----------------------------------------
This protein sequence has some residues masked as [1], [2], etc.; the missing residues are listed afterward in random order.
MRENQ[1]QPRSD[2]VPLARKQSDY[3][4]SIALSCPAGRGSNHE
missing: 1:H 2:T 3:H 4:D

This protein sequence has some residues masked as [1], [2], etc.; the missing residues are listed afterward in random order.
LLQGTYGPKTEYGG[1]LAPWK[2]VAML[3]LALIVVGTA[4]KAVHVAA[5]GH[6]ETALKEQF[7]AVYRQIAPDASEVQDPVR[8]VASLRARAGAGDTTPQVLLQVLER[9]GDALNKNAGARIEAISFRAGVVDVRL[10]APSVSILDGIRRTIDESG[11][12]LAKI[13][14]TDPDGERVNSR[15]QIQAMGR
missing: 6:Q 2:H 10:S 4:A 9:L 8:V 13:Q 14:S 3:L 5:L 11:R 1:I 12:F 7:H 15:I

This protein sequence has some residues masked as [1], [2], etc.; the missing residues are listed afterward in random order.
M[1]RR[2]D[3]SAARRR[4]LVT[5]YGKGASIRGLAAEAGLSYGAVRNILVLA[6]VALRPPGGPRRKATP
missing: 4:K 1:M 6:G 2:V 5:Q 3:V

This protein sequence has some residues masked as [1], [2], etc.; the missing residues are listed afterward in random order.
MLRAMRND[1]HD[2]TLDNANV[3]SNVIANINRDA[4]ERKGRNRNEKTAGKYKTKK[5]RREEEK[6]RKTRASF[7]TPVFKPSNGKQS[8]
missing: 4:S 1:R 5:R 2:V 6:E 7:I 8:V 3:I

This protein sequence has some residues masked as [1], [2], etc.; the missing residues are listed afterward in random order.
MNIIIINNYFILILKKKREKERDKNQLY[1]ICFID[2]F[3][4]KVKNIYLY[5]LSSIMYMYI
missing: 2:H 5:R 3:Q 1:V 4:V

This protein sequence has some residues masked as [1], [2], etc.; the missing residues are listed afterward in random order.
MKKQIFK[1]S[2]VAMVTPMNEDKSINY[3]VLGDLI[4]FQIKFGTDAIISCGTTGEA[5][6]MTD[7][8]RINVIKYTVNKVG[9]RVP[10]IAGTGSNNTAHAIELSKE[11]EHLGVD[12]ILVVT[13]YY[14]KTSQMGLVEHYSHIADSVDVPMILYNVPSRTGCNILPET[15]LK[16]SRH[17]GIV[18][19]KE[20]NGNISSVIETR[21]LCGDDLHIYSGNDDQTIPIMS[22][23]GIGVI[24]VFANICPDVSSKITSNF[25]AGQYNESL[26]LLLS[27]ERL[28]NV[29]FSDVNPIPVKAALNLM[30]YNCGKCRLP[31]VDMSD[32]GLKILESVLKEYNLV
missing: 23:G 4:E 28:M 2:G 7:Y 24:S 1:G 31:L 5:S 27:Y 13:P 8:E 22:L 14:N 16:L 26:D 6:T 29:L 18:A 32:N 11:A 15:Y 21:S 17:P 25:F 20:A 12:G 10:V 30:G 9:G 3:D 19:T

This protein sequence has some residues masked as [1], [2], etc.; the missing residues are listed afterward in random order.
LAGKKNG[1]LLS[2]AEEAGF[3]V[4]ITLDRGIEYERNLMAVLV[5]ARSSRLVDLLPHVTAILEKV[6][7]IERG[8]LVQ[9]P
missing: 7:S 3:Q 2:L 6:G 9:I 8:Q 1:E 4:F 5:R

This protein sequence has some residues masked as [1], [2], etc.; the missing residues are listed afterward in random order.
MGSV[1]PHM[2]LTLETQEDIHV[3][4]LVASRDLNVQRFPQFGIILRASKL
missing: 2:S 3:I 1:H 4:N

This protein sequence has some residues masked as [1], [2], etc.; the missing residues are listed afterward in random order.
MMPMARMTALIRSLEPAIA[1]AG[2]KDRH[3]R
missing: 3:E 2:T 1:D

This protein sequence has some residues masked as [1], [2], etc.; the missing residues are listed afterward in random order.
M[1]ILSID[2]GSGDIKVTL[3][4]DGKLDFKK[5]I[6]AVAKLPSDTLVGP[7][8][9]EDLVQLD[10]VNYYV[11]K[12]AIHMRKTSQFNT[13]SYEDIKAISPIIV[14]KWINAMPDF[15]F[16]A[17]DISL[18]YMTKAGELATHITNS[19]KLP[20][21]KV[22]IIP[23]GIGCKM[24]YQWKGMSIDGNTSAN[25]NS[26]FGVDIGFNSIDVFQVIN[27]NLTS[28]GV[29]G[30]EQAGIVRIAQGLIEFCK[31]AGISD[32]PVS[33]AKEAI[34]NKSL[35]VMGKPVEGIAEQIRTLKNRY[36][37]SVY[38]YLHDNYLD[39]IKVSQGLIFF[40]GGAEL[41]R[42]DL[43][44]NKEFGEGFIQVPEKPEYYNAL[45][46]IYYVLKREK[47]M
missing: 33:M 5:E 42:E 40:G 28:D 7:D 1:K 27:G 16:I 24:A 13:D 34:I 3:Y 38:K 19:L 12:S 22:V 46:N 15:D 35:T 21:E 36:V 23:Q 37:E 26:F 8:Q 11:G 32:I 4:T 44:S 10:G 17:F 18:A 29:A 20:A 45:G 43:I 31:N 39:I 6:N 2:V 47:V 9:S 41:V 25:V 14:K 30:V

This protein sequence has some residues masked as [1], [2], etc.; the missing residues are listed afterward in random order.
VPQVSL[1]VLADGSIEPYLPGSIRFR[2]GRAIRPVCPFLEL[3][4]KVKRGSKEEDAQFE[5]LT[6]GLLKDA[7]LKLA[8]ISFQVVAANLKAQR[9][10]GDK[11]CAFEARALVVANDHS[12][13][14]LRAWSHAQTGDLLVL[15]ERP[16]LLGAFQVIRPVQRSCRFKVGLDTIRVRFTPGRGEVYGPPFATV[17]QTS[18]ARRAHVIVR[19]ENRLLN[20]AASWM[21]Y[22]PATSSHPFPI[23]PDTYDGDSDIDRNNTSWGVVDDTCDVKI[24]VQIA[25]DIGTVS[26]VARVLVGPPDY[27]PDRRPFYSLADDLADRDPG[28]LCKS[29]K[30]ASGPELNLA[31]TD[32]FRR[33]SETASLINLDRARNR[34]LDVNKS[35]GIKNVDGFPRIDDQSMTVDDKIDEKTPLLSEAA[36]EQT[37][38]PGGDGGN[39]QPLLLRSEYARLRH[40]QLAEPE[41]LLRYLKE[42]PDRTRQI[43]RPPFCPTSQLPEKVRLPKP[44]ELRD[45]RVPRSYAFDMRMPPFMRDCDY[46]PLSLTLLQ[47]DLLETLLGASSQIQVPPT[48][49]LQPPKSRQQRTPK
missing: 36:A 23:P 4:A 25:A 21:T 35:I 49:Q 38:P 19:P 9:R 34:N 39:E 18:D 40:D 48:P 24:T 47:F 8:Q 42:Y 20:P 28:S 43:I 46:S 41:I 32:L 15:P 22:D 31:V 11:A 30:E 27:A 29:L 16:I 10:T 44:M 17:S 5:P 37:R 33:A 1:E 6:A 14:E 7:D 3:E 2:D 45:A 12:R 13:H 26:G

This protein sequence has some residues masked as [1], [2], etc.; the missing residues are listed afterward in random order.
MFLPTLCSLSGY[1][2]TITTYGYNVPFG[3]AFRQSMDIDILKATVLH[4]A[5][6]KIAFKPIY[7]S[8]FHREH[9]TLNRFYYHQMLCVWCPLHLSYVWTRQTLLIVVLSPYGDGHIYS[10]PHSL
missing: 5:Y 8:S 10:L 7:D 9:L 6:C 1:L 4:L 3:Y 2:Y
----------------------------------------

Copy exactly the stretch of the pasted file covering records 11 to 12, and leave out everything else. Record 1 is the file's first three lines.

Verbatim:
This protein sequence has some residues masked as [1], [2], etc.; the missing residues are listed afterward in random order.
VPQVSL[1]VLADGSIEPYLPGSIRFR[2]GRAIRPVCPFLEL[3][4]KVKRGSKEEDAQFE[5]LT[6]GLLKDA[7]LKLA[8]ISFQVVAANLKAQR[9][10]GDK[11]CAFEARALVVANDHS[12][13][14]LRAWSHAQTGDLLVL[15]ERP[16]LLGAFQVIRPVQRSCRFKVGLDTIRVRFTPGRGEVYGPPFATV[17]QTS[18]ARRAHVIVR[19]ENRLLN[20]AASWM[21]Y[22]PATSSHPFPI[23]PDTYDGDSDIDRNNTSWGVVDDTCDVKI[24]VQIA[25]DIGTVS[26]VARVLVGPPDY[27]PDRRPFYSLADDLADRDPG[28]LCKS[29]K[30]ASGPELNLA[31]TD[32]FRR[33]SETASLINLDRARNR[34]LDVNKS[35]GIKNVDGFPRIDDQSMTVDDKIDEKTPLLSEAA[36]EQT[37][38]PGGDGGN[39]QPLLLRSEYARLRH[40]QLAEPE[41]LLRYLKE[42]PDRTRQI[43]RPPFCPTSQLPEKVRLPKP[44]ELRD[45]RVPRSYAFDMRMPPFMRDCDY[46]PLSLTLLQ[47]DLLETLLGASSQIQVPPT[48][49]LQPPKSRQQRTPK
missing: 36:A 23:P 4:A 25:A 21:T 35:I 49:Q 38:P 19:P 9:R 34:N 39:E 18:D 40:D 48:P 24:T 47:F 8:Q 42:Y 20:P 28:S 43:I 46:S 41:I 32:L 15:P 22:D 31:V 11:A 30:E 27:A 29:L 16:I 10:T 44:M 17:S 5:P 37:R 33:A 1:E 6:A 14:E 7:D 3:E 2:D 45:A 12:R 13:H 26:G

This protein sequence has some residues masked as [1], [2], etc.; the missing residues are listed afterward in random order.
MFLPTLCSLSGY[1][2]TITTYGYNVPFG[3]AFRQSMDIDILKATVLH[4]A[5][6]KIAFKPIY[7]S[8]FHREH[9]TLNRFYYHQMLCVWCPLHLSYVWTRQTLLIVVLSPYGDGHIYS[10]PHSL
missing: 5:Y 8:S 10:L 7:D 9:L 6:C 1:L 4:L 3:Y 2:Y